A year after declared operational, the Galileo Return Link Service has been exceeding the performance levels committed in the SAR/Galileo Service Definition Document. With the recent upgrade in its European ground facilities, Galileo SAR is leading the way as an important component of the International Cospas-Sarsat Programme.
The first Galileo-enabled PLB featuring the Return Link Service is available in 18 European countries
A year ago, the Galileo Return Link Service (RLS), a unique feature of Galileo Search & Rescue service was declared operational. The service is enabling people in distress to receive an automatic acknowledgement that their location has been determined and that help is on the way. With the activation of beacon capable of receiving Galileo RLS, the people in need of help will see a blue light blinking on top indicating the confirmation message. So far, Galileo is the only GNSS to offer such service to end users.
Exceeding performance targets
The end-to-end Return Link Message delivery is expected to take about 15 minutes.
The continuous monitoring of the Galileo SAR and the Return Link Service confirmed that the Service has been available 99.99% of the time, and that the Galileo RLS system took an average of 0.61 minutes (37 seconds) to deliver the automatic acknowledgement to the activated beacons as observed by the Galileo Reference Beacons (see Figure). Both performance parameters are significantly better than their target values of 95% and 15 minutes respectively. More information about performance and target can be found in the SAR Service Definition Document (SAR SDD) and the Quarterly Performance Reports.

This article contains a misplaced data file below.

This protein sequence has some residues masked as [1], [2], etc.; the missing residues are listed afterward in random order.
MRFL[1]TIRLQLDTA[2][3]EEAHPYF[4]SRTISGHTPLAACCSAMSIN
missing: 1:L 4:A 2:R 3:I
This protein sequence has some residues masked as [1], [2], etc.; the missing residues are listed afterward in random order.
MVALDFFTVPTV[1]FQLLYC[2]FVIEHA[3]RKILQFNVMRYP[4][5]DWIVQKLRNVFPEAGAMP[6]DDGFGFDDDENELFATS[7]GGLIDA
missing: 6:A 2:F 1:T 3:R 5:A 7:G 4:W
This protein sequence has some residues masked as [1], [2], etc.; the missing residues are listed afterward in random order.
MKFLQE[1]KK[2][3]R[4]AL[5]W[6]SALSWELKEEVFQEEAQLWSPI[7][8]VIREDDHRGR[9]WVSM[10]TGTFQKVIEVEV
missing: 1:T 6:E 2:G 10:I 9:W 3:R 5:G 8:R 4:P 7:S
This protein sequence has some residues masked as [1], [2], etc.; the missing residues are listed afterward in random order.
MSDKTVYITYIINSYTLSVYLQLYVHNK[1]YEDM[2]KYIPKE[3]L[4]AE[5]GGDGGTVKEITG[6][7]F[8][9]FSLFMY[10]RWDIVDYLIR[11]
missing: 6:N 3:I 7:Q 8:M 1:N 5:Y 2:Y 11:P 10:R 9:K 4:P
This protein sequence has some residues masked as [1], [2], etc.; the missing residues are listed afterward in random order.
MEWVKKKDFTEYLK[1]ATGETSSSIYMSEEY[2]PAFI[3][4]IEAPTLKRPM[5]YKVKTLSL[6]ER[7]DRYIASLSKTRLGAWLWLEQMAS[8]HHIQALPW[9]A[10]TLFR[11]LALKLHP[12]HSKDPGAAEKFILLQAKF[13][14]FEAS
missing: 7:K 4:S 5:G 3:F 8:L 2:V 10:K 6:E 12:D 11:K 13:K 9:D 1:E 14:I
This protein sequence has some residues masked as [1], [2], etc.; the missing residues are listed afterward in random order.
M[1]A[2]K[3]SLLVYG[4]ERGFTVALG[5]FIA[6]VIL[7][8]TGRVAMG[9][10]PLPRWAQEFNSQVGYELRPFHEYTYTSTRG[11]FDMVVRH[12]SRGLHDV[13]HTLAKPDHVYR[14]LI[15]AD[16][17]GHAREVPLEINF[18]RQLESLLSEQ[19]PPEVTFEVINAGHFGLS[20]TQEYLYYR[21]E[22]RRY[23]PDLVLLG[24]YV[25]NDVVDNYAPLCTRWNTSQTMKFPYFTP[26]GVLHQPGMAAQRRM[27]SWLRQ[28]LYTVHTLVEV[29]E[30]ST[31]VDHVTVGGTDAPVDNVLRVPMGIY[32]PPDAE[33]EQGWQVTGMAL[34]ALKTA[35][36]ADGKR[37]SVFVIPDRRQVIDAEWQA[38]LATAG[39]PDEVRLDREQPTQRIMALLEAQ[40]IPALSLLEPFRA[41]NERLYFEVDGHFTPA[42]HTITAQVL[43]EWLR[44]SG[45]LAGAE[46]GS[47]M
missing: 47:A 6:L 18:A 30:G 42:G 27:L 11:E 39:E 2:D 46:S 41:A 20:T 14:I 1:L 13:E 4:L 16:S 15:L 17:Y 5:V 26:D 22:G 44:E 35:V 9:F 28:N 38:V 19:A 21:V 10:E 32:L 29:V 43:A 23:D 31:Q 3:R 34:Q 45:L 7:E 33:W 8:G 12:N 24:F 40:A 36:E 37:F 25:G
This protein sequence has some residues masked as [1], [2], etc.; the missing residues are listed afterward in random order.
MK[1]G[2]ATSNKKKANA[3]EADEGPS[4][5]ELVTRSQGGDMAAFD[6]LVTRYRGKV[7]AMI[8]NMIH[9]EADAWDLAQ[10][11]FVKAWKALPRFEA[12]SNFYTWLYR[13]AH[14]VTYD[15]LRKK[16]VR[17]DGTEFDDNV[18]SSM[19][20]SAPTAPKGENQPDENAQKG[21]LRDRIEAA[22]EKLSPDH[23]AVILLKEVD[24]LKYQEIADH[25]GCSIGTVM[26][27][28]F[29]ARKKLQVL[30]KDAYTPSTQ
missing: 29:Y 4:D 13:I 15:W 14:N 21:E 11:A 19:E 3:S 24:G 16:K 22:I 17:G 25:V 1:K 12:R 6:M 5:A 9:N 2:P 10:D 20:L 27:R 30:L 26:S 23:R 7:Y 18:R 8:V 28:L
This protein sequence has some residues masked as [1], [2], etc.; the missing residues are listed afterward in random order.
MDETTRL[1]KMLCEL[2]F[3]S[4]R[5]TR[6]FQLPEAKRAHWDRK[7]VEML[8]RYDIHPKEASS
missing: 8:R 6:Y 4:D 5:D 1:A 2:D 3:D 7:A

RLS beacons steadily finding their way to the market
Upon the RLS operational declaration, different beacon manufacturers worldwide are integrating the Galileo RLS technology to newly produced devices and many of them are already in testing phase. Earlier in December, H2020 funded Helios Project launched the first Galileo-enabled PLB featuring the Return Link Service in 18 European countries. The consortium led by Orolia Maritime seeks to commercialize not only PLBs but also ELTs and EPIRBs to improve the search and rescue activities in the air, at sea and on land.
The Galileo Return Link Service increases survival rates by giving an important psychological boost to people in distress. Experts of Cospas-Sarsat estimated that the international SAR system, with the contribution of the Galileo Search and Rescue service, saves more than 2000 lives a year.
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